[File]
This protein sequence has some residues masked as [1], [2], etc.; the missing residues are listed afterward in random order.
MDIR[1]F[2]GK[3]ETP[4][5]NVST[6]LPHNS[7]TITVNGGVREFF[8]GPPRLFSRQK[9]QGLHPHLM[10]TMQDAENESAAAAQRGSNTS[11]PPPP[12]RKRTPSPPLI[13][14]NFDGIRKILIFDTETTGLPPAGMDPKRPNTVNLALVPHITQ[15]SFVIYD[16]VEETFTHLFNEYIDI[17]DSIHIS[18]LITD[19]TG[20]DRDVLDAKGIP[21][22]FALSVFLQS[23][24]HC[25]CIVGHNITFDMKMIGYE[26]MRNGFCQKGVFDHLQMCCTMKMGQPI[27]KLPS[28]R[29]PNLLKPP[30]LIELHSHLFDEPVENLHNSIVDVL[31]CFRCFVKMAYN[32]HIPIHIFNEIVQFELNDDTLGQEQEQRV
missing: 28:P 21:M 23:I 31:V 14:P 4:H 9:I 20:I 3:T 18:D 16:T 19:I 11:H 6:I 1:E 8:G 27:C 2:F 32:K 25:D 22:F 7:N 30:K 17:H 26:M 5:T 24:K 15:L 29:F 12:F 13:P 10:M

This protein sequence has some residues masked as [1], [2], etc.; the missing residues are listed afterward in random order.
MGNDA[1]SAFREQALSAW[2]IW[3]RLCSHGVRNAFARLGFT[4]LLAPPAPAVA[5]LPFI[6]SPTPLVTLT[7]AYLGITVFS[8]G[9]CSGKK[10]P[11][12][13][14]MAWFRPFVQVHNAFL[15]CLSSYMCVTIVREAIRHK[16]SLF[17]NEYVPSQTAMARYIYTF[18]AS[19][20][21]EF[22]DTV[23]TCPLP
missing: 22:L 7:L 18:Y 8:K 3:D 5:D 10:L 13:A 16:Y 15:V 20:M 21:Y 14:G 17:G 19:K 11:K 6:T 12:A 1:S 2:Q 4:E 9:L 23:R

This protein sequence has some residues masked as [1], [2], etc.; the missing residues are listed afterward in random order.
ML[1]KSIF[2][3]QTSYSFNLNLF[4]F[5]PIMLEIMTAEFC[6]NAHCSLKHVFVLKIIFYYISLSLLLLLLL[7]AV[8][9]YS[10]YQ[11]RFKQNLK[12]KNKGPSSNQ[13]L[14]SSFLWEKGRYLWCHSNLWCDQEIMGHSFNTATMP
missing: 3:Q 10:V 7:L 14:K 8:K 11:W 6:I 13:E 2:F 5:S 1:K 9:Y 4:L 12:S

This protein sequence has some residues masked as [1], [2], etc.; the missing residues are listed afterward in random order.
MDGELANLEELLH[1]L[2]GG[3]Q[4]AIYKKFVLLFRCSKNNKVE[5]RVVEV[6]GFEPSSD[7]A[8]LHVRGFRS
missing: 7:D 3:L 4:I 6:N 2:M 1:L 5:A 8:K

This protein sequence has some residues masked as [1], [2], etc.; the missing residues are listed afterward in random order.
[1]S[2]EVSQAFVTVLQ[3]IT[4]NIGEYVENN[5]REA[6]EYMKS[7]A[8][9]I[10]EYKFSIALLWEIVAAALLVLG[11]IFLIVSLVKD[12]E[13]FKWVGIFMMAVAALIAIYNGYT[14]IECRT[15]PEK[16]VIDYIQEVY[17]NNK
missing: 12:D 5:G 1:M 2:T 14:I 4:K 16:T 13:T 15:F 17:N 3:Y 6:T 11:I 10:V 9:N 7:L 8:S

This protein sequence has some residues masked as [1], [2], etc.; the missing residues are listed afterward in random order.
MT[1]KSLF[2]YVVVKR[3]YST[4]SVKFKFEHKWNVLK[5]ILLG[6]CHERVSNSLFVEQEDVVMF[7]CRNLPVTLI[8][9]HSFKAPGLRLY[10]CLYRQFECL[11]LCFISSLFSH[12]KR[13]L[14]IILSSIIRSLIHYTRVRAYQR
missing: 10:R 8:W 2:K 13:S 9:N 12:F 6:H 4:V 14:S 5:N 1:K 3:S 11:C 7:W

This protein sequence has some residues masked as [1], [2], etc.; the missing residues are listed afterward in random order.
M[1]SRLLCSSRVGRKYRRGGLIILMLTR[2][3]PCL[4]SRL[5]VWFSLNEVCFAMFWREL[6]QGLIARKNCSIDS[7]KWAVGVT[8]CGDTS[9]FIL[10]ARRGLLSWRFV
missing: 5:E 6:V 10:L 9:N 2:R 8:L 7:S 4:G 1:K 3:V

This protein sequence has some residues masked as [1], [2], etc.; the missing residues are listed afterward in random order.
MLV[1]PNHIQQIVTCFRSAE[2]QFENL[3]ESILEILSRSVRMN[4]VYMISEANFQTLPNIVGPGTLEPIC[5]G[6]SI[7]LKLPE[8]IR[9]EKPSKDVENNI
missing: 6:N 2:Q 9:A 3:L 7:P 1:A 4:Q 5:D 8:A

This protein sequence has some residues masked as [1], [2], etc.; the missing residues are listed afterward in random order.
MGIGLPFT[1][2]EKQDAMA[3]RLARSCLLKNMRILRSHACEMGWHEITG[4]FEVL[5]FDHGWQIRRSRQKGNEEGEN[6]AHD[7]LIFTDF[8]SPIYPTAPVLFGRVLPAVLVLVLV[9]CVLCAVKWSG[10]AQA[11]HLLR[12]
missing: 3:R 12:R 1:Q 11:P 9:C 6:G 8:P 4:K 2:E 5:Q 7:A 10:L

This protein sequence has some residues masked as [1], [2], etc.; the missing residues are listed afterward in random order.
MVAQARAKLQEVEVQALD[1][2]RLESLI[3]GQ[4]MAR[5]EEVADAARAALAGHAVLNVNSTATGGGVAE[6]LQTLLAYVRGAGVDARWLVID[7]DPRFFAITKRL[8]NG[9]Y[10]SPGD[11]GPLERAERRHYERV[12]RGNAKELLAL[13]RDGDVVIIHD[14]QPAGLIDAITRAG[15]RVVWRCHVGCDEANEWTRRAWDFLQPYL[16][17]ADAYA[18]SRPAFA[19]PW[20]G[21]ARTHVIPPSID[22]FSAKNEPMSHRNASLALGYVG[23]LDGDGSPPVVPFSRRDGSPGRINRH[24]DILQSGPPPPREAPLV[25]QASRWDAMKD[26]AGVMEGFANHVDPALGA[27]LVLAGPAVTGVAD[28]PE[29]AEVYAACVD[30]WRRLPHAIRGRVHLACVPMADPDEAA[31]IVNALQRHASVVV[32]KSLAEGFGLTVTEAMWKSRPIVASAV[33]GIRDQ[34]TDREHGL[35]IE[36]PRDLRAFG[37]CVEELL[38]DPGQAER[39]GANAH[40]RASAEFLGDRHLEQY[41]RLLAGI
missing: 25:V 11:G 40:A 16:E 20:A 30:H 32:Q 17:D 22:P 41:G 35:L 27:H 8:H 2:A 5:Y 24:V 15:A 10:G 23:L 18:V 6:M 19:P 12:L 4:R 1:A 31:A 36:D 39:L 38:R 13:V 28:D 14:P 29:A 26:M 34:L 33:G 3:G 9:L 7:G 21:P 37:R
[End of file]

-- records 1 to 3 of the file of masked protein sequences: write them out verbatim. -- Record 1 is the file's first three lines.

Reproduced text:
This protein sequence has some residues masked as [1], [2], etc.; the missing residues are listed afterward in random order.
MDIR[1]F[2]GK[3]ETP[4][5]NVST[6]LPHNS[7]TITVNGGVREFF[8]GPPRLFSRQK[9]QGLHPHLM[10]TMQDAENESAAAAQRGSNTS[11]PPPP[12]RKRTPSPPLI[13][14]NFDGIRKILIFDTETTGLPPAGMDPKRPNTVNLALVPHITQ[15]SFVIYD[16]VEETFTHLFNEYIDI[17]DSIHIS[18]LITD[19]TG[20]DRDVLDAKGIP[21][22]FALSVFLQS[23][24]HC[25]CIVGHNITFDMKMIGYE[26]MRNGFCQKGVFDHLQMCCTMKMGQPI[27]KLPS[28]R[29]PNLLKPP[30]LIELHSHLFDEPVENLHNSIVDVL[31]CFRCFVKMAYN[32]HIPIHIFNEIVQFELNDDTLGQEQEQRV
missing: 28:P 21:M 23:I 31:V 14:P 4:H 9:I 20:I 3:T 18:D 16:T 19:I 11:H 6:I 1:E 8:G 27:C 2:F 32:K 25:D 22:F 7:N 30:K 17:H 26:M 5:T 24:K 15:L 29:F 12:F 13:P 10:M

This protein sequence has some residues masked as [1], [2], etc.; the missing residues are listed afterward in random order.
MGNDA[1]SAFREQALSAW[2]IW[3]RLCSHGVRNAFARLGFT[4]LLAPPAPAVA[5]LPFI[6]SPTPLVTLT[7]AYLGITVFS[8]G[9]CSGKK[10]P[11][12][13][14]MAWFRPFVQVHNAFL[15]CLSSYMCVTIVREAIRHK[16]SLF[17]NEYVPSQTAMARYIYTF[18]AS[19][20][21]EF[22]DTV[23]TCPLP
missing: 22:L 7:L 18:Y 8:K 3:D 5:D 10:L 13:A 16:Y 15:V 20:M 21:Y 14:G 17:G 19:K 11:K 6:T 12:A 1:S 2:Q 4:E 9:L 23:R

This protein sequence has some residues masked as [1], [2], etc.; the missing residues are listed afterward in random order.
ML[1]KSIF[2][3]QTSYSFNLNLF[4]F[5]PIMLEIMTAEFC[6]NAHCSLKHVFVLKIIFYYISLSLLLLLLL[7]AV[8][9]YS[10]YQ[11]RFKQNLK[12]KNKGPSSNQ[13]L[14]SSFLWEKGRYLWCHSNLWCDQEIMGHSFNTATMP
missing: 3:Q 10:V 7:L 14:K 8:K 11:W 6:I 13:E 2:F 5:S 1:K 9:Y 4:L 12:S